What does the Greek word phobia mean?
The form -phobia comes from Greek phóbos, meaning “fear” or “panic.” The Latin translation is timor, “fear,” which is the source of words such as timid and timorous.
Where did the word phobia come from?
The word itself comes from the Greek word“phobos,” which means “fear” or “horror.” Hydrophobia, for example, literally translates to fear of water. When someone has a phobia, they experience intense fear of a certain object or situation.
Who coined the word phobia?
But Hippocrates didn’t actually come up with the term phobia. That word wasn’t used until nearly 500 years later, when a Roman doctor, Celsus, used the word hydrophobia (literally, water fear) to describe someone who seemed to have a horror of water due to rabies.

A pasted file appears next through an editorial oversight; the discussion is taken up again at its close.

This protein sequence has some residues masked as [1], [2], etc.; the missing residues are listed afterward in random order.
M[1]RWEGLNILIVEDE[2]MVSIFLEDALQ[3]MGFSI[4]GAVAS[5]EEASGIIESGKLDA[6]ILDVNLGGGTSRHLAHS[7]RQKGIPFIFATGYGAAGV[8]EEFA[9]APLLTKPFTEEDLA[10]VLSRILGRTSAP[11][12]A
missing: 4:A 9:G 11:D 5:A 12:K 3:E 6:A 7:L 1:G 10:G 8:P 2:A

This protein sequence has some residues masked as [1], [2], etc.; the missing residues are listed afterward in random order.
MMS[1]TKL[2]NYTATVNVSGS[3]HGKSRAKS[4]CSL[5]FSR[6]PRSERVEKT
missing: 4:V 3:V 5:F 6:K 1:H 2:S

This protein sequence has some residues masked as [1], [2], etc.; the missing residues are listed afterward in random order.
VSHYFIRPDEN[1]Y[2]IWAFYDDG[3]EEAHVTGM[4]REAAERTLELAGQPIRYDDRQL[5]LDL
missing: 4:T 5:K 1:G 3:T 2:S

When was the word phobia created?
Origin and usage Phobia comes from the Latin combining form ‘-phobia’, which itself came from a Greek word meaning ‘fear’. It was first used in English in the late 18th century.
Is there a religious phobia?
The Symptoms of Theophobia Common symptoms that can occur with anyone having Theophobia are: Persistent, intense and unexplainable fear of god and religion or anything related with it.
Why do we fear God?
It gives us a healthy respect for the things that are bigger, stronger, and mightier than we are. Solomon writes that if you want to be wise, you have to fear the LORD, and if you want to fear the LORD in the way He intends, you have to know Him.
When did the word phobia change?
The use of -phobia not merely to indicate fear but to imply dislike or aversion goes back at least a century, since it appears with that definition in Webster’s Collegiate Dictionary, third edition (1916).
What was the first phobia ever?
Pre-developmental period. Social anxiety was first described by Hippocrates as “shyness” in early 400 B.C. People who “love darkness as life” and “thinks every man observes him” fell into this category. The term “phobia” for fear or terror was coined by the Greeks long ago.